retain - If True, retain newline characters; but all newline
character combinations ('\r', '\n', '\r\n') are translated to '\n'. If False, newline characters are stripped off. Default is True.

This uses 'U' mode.

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Create a hard link at newpath, pointing to this file.

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listdir() → List of items in this directory.

Use files() or dirs() instead if you want a listing of just files or just subdirectories.

The elements of the list are Path objects.

With the optional pattern argument, this only lists items whose names match the given pattern.

See also

files(), dirs()


Like stat(), but do not follow symbolic links.

See also

stat(), os.lstat()


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Like makedirs(), but does not raise an exception if the directory already exists.

merge_tree(dst, symlinks=False, *args, **kwargs)

Copy entire contents of self to dst, overwriting existing contents in dst with those in self.

If the additional keyword update is True, each src will only be copied if dst does not exist, or src is newer than dst.

Note that the technique employed stages the files in a temporary directory first, so this function is not suitable for merging trees with large files, especially if the temporary directory is not capable of storing a copy of the entire source tree.


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Like mkdir(), but does not raise an exception if the directory already exists.

module = <module 'posixpath' from '/home/docs/checkouts/readthedocs.org/user_builds/pathpy/envs/latest/lib/python2.7/posixpath.pyc'>
move(src, dst)

Recursively move a file or directory to another location. This is similar to the Unix “mv” command.

If the destination is a directory or a symlink to a directory, the source is moved inside the directory. The destination path must not already exist.

If the destination already exists but is not a directory, it may be overwritten depending on os.rename() semantics.

If the destination is on our current filesystem, then rename() is used. Otherwise, src is copied to the destination and then removed. A lot more could be done here... A look at a mv.c shows a lot of the issues this implementation glosses over.


Last-modified time of the file.


The name of this file or directory without the full path.

For example, Path('/usr/local/lib/libpython.so').name == 'libpython.so'


The same as name(), but with one file extension stripped off.

For example, Path('/home/guido/python.tar.gz').name == 'python.tar.gz', but Path('/home/guido/python.tar.gz').namebase == 'python.tar'.

open(*args, **kwargs)

Open this file and return a corresponding file object.

Keyword arguments work as in io.open(). If the file cannot be opened, an OSError is raised.


Name of the owner of this file or directory.

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This path’s parent directory, as a new Path object.

For example, Path('/usr/local/lib/libpython.so').parent == Path('/usr/local/lib')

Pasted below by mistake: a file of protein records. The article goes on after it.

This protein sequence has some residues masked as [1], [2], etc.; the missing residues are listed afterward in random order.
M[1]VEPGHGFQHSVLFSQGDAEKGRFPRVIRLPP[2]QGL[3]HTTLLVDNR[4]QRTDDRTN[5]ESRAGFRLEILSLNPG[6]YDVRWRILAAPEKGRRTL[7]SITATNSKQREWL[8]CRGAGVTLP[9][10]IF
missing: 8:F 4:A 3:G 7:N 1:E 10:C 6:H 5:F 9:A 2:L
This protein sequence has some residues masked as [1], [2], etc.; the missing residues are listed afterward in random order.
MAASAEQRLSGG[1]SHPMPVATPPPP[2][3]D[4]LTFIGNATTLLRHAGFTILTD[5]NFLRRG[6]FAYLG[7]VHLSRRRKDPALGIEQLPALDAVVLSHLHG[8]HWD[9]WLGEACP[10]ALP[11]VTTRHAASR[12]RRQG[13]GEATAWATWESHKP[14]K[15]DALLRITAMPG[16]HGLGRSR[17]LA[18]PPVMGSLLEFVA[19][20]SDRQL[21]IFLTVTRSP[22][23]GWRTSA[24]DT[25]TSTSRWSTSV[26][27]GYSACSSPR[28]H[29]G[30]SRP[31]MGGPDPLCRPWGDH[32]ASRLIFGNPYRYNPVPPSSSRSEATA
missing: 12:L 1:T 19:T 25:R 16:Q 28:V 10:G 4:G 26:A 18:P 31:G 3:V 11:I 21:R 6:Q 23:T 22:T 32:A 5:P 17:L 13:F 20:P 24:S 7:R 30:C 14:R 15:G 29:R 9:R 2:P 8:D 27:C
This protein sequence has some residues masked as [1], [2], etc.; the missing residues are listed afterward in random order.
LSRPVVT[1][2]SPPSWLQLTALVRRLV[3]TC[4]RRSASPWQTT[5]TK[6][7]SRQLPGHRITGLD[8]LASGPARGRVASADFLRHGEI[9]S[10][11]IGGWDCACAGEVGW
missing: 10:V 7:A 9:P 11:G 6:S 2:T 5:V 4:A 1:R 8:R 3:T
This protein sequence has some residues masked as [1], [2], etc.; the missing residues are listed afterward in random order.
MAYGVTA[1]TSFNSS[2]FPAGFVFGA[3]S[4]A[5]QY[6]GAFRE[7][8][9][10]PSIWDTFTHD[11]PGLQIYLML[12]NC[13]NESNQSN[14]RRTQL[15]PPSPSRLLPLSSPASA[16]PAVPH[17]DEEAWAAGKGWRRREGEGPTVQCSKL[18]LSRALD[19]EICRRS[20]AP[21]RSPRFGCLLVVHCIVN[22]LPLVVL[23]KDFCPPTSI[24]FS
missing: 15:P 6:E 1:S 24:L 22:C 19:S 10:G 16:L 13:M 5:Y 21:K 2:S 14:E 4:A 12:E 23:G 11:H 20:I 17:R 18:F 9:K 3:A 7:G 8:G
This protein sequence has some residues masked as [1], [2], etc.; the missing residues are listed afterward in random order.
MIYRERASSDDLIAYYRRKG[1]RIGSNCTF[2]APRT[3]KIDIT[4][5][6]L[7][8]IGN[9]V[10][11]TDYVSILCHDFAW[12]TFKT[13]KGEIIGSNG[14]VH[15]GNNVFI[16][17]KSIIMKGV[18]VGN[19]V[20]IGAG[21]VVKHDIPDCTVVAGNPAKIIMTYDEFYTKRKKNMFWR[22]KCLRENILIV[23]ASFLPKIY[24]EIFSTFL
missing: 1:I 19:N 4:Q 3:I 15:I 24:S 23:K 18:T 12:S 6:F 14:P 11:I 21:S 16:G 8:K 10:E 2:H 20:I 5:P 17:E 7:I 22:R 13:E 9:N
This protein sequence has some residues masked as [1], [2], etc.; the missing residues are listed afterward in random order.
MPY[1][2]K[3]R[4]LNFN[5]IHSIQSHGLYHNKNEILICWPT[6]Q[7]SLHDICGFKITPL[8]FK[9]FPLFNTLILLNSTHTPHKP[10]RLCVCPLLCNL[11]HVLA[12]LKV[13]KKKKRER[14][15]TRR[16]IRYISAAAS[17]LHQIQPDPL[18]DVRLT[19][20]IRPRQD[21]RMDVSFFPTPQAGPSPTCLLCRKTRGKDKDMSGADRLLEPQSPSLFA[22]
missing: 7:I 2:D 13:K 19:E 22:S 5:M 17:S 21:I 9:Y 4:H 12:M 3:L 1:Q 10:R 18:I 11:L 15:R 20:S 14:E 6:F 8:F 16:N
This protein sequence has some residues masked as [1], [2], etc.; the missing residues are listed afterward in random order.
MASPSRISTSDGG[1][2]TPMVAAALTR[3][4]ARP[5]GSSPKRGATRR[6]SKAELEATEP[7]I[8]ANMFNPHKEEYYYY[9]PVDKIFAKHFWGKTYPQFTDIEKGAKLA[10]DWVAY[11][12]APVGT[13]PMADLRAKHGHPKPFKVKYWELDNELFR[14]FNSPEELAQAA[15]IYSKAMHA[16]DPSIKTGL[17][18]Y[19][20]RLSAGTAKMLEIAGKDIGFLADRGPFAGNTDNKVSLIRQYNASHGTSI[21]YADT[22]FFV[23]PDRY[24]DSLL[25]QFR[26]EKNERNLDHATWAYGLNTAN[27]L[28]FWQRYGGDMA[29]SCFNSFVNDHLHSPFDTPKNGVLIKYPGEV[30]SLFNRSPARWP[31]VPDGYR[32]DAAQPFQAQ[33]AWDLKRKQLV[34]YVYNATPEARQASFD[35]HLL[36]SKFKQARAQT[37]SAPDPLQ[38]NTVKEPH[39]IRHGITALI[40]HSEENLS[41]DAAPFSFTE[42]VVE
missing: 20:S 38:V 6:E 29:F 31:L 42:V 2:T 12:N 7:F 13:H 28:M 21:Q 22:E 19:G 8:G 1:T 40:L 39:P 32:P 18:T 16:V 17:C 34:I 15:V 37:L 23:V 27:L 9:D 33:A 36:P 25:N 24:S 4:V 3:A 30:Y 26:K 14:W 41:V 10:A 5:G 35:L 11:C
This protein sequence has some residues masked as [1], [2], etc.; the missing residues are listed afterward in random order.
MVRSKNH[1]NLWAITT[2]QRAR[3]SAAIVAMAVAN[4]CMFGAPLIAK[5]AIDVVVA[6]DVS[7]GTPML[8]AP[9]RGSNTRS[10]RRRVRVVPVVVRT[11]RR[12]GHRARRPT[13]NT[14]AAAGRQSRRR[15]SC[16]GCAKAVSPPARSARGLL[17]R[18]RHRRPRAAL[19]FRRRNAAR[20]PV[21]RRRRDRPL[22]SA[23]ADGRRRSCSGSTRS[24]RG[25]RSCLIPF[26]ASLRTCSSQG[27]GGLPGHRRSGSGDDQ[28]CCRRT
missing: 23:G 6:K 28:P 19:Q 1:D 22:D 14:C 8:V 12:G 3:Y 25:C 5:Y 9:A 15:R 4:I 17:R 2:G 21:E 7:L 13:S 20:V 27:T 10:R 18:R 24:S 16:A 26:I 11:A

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Calculate given hash for this file.

List of supported hashes can be obtained from hashlib package. This reads the entire file.


Calculate given hash for this file, returning hexdigest.

List of supported hashes can be obtained from hashlib package. This reads the entire file.


Calculate the md5 hash for this file.

This reads through the entire file.

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Return the path to which this symbolic link points.

The result may be an absolute or a relative path.


Return the path to which this symbolic link points.

The result is always an absolute path.


Return this path as a relative path, based from start, which defaults to the current working directory.


Return a relative path from self to dest.

If there is no relative path from self to dest, for example if they reside on different drives in Windows, then this returns dest.abspath().


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Like remove(), but does not raise an exception if the file does not exist.


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Like removedirs(), but does not raise an exception if the directory is not empty or does not exist.


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Like rmdir(), but does not raise an exception if the directory is not empty or does not exist.

rmtree(path, ignore_errors=False, onerror=None)

Recursively delete a directory tree.

If ignore_errors is set, errors are ignored; otherwise, if onerror is set, it is called to handle the error with arguments (func, path, exc_info) where func is os.listdir, os.remove, or os.rmdir; path is the argument to that function that caused it to fail; and exc_info is a tuple returned by sys.exc_info(). If ignore_errors is false and onerror is None, an exception is raised.


Like rmtree(), but does not raise an exception if the directory does not exist.


Size of the file, in bytes.

special = <functools.partial object>

Return a list of the path components in this path.

The first item in the list will be a Path. Its value will be either os.curdir, os.pardir, empty, or the root directory of this path (for example, '/' or 'C:\\'). The other items in the list will be strings.

path.Path.joinpath(*result) will yield the original path.

splitdrive() → Return ``(p.drive, <the rest of p>)``.

Split the drive specifier from this path. If there is no drive specifier, p.drive is empty, so the return value is simply (Path(''), p). This is always the case on Unix.

splitext() → Return ``(p.stripext(), p.ext)``.

Split the filename extension from this path and return the two parts. Either part may be empty.

The extension is everything from '.' to the end of the last path segment. This has the property that if (a, b) == p.splitext(), then a + b == p.

splitpath() → Return ``(p.parent, p.name)``.

Perform a stat() system call on this path.

See also

lstat(), os.stat()


Perform a statvfs() system call on this path.